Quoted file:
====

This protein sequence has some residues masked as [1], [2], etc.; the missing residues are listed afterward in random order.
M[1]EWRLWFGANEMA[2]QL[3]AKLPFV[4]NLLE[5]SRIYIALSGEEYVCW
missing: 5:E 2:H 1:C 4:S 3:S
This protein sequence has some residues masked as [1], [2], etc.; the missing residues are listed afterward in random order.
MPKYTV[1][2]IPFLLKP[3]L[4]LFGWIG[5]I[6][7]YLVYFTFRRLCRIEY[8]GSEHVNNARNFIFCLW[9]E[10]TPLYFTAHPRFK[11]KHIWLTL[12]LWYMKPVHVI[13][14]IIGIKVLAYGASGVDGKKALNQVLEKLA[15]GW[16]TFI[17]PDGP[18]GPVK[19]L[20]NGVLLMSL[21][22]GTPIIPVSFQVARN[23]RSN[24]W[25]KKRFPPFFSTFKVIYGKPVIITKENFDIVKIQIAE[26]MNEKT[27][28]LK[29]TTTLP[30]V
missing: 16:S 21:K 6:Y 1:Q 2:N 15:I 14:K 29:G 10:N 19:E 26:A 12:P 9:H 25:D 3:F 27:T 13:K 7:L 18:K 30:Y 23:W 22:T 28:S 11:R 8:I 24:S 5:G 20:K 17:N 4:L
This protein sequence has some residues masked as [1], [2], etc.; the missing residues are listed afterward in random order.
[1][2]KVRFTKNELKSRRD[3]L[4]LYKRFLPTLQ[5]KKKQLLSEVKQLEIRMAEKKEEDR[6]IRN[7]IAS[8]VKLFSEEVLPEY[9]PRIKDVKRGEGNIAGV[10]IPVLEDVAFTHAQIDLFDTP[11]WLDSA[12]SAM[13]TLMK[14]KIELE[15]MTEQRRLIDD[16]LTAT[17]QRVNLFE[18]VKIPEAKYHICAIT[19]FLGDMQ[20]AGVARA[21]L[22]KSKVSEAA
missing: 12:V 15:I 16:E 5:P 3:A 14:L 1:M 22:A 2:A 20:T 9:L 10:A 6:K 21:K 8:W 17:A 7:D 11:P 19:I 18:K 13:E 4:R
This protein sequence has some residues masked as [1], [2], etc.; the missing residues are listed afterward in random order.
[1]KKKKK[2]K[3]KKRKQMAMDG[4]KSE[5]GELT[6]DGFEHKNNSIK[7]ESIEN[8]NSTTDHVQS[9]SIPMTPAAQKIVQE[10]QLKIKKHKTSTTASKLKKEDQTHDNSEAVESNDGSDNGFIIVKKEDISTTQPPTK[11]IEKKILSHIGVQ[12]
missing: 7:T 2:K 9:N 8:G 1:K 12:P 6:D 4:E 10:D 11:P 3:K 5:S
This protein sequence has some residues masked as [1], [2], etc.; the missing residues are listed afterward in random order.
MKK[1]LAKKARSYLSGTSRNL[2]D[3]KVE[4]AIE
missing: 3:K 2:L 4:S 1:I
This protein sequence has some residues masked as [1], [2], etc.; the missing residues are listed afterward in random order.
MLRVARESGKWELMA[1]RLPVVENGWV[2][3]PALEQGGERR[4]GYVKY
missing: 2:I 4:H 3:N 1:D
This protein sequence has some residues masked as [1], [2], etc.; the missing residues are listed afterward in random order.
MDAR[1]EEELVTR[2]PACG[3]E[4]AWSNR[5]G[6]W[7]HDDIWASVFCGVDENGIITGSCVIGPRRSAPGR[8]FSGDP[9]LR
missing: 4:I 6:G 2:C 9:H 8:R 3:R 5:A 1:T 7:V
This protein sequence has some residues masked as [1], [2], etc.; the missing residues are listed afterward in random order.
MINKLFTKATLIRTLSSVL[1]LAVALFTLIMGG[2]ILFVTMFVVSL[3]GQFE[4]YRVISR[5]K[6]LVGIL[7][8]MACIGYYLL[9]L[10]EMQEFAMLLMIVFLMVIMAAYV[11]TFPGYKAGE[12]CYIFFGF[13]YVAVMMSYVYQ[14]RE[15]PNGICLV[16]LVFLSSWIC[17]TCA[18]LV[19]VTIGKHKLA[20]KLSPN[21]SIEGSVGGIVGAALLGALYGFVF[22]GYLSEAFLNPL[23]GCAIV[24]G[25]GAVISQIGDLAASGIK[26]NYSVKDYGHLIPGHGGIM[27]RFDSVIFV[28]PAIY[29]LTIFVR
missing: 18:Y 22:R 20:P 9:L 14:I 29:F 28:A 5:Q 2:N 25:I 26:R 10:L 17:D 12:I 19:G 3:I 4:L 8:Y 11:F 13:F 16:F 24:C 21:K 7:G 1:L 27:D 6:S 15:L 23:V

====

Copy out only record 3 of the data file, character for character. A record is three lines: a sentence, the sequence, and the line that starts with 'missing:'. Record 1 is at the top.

This protein sequence has some residues masked as [1], [2], etc.; the missing residues are listed afterward in random order.
[1][2]KVRFTKNELKSRRD[3]L[4]LYKRFLPTLQ[5]KKKQLLSEVKQLEIRMAEKKEEDR[6]IRN[7]IAS[8]VKLFSEEVLPEY[9]PRIKDVKRGEGNIAGV[10]IPVLEDVAFTHAQIDLFDTP[11]WLDSA[12]SAM[13]TLMK[14]KIELE[15]MTEQRRLIDD[16]LTAT[17]QRVNLFE[18]VKIPEAKYHICAIT[19]FLGDMQ[20]AGVARA[21]L[22]KSKVSEAA
missing: 12:V 15:I 16:E 5:P 3:A 14:L 1:M 22:A 2:A 20:T 9:L 10:A 6:K 21:K 8:W 17:A 7:D 11:P 19:I 18:K 13:E 4:R